Our job is to help private and public nonprofits make better communities. And we do that by offering training and publications to help organizations plan solid programs, write logical, compelling grant proposals and create earned income opportunities.
Over 40 years ago, The Grantsmanship Center founder Norton J. Kiritz pioneered an approach where what matters is getting results, where evalution is welcomed, and where the driving force is benefit to clients rather than the organizations meant to serve them. Today we carry that torch inspired by these ideas.
What does The Grantsmanship Center teach?
Our training and publications are based on a philosophy, a code of ethics, and a set of skills that, when practiced together, produce positive change.
Ideally, when developing grant proposals:
- You never lose sight of your organization’s mission.
- You know your field and stay up-to-date on relevant research and best practices.
- You know the people and the community your organization serves and treat them with genuine respect, encouraging their input and involvement.
- You’re committed to planning because you know it’s essential to making a real difference.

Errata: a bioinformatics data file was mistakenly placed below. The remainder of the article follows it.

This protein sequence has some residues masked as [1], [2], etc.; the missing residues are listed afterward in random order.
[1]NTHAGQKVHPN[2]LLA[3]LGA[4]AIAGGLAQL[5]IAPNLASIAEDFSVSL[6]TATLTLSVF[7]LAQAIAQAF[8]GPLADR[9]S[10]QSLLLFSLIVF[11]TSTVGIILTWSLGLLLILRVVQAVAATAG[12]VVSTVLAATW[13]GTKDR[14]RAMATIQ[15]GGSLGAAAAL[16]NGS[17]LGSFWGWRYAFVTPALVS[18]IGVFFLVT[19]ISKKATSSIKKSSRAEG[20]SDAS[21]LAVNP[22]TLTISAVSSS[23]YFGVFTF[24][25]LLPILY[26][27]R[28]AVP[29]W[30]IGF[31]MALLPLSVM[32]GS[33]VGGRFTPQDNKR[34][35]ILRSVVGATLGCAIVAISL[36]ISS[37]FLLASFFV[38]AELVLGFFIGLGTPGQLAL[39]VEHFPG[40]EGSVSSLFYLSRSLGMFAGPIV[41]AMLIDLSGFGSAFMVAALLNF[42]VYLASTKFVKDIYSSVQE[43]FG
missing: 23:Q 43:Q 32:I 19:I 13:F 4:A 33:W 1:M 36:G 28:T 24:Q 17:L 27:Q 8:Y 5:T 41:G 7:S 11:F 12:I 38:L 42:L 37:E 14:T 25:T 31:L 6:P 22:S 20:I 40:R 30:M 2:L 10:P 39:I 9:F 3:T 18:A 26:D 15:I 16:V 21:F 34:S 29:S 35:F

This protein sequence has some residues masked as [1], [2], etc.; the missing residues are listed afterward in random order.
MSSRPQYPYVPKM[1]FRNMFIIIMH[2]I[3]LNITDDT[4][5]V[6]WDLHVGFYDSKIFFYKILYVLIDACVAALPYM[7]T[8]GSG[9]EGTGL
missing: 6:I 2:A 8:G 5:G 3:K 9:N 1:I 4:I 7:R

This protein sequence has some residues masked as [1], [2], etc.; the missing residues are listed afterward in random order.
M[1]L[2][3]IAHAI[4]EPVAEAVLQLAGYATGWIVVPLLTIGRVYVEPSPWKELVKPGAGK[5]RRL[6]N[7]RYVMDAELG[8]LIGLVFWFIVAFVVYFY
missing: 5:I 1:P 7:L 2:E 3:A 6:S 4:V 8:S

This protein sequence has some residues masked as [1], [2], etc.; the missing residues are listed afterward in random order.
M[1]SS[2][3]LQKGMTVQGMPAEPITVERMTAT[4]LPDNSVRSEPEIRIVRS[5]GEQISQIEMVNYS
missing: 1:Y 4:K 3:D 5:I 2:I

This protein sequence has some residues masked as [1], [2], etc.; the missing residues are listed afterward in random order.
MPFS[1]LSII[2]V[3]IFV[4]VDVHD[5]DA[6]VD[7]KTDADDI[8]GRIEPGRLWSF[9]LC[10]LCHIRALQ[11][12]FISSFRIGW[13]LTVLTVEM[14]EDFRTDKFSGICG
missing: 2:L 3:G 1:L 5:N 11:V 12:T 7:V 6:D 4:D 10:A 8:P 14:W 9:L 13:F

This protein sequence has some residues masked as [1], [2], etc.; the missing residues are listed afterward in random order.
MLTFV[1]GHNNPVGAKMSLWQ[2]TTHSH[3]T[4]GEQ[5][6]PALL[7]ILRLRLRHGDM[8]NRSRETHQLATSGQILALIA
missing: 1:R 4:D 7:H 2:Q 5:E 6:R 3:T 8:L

- You engage others in planning–staff, constituents, board members, community members, other organizations–because you value diverse opinions.
- You build partnerships with colleague organizations, not because “the funders say you have to,” but because you’re committed to the expanded viewpoints, resources, and program effectiveness that genuine partnerships bring.
- You view funders as partners, allies, advisors and advocates.
- You proactively search for funding opportunities that fit your organization’s mission and priorities rather than passively waiting for something “right” to come along.
- You refuse to misrepresent or fabricate information, disparage other organizations or compromise a program in order to win a grant.
A grant is not about money alone, because by itself, money doesn’t protect battered families, help children to read, fill the plates of the hungry, clean polluted lakes, or open museum doors. But when a grant is used to finance a well-planned program run by a capable and committed organization, it can be a powerful catalyst for change. A grant is a tool—a means to an end.
The size of a grant is not the measure of success. A large grant to support an ill-conceived program can be a waste of money. A small grant to support a well-designed program can be tremendously effective. It's not about chasing dollars—it’s about getting good results.
We applaud and support all who practice these principles because we believe they are more likely to make an enduring contribution to society—more likely to get funding and to create good results in their communities.